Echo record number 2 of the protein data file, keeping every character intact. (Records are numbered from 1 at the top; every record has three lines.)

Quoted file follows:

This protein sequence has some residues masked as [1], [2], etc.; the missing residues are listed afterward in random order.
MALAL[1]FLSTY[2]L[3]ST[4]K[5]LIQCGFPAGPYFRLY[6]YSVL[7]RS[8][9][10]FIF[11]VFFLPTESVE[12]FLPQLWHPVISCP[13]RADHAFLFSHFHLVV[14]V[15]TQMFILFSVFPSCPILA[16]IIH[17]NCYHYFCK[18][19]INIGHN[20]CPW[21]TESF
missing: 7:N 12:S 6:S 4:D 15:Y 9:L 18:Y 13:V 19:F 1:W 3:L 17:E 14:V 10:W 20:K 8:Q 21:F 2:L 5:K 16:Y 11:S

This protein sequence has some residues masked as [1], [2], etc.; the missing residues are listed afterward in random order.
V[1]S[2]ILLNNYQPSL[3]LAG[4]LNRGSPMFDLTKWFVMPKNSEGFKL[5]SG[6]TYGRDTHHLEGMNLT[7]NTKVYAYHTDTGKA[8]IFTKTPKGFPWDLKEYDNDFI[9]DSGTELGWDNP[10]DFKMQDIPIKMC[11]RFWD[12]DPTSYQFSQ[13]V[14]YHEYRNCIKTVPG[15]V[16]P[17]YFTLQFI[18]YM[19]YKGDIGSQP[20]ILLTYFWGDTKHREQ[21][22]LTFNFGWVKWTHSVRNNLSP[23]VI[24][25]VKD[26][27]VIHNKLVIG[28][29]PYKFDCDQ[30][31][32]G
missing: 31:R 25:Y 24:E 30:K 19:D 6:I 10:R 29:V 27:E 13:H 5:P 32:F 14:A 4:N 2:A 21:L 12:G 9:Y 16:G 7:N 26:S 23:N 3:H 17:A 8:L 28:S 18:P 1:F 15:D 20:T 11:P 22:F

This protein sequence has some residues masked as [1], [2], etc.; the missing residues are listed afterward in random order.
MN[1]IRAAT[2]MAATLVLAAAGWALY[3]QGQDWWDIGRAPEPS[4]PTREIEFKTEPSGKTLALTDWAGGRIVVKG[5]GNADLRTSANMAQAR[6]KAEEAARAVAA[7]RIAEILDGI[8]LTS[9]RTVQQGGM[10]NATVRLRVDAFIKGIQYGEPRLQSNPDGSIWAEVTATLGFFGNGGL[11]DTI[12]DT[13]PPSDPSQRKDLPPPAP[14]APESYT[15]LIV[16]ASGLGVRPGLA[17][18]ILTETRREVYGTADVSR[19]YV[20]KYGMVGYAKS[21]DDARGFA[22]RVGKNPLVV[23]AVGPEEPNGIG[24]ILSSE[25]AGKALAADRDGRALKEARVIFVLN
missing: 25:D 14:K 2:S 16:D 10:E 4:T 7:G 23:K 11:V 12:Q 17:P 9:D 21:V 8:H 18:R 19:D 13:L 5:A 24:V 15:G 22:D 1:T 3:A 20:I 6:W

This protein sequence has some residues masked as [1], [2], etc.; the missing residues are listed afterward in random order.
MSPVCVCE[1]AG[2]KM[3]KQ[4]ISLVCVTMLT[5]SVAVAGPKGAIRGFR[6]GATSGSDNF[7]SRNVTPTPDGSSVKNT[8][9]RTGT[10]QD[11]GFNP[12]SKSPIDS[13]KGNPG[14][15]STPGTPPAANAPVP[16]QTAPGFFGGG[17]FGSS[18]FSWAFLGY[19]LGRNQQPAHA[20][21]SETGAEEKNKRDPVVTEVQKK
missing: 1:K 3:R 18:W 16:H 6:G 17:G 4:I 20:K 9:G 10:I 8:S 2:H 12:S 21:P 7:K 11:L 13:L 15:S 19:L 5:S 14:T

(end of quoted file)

This protein sequence has some residues masked as [1], [2], etc.; the missing residues are listed afterward in random order.
V[1]S[2]ILLNNYQPSL[3]LAG[4]LNRGSPMFDLTKWFVMPKNSEGFKL[5]SG[6]TYGRDTHHLEGMNLT[7]NTKVYAYHTDTGKA[8]IFTKTPKGFPWDLKEYDNDFI[9]DSGTELGWDNP[10]DFKMQDIPIKMC[11]RFWD[12]DPTSYQFSQ[13]V[14]YHEYRNCIKTVPG[15]V[16]P[17]YFTLQFI[18]YM[19]YKGDIGSQP[20]ILLTYFWGDTKHREQ[21][22]LTFNFGWVKWTHSVRNNLSP[23]VI[24][25]VKD[26][27]VIHNKLVIG[28][29]PYKFDCDQ[30][31][32]G
missing: 31:R 25:Y 24:E 30:K 19:D 6:I 10:R 29:V 27:E 13:H 5:P 32:F 14:A 4:N 2:A 21:L 12:G 9:Y 16:G 7:N 26:S 23:N 3:H 17:A 8:L 28:S 18:P 1:F 15:D 20:T 11:P 22:F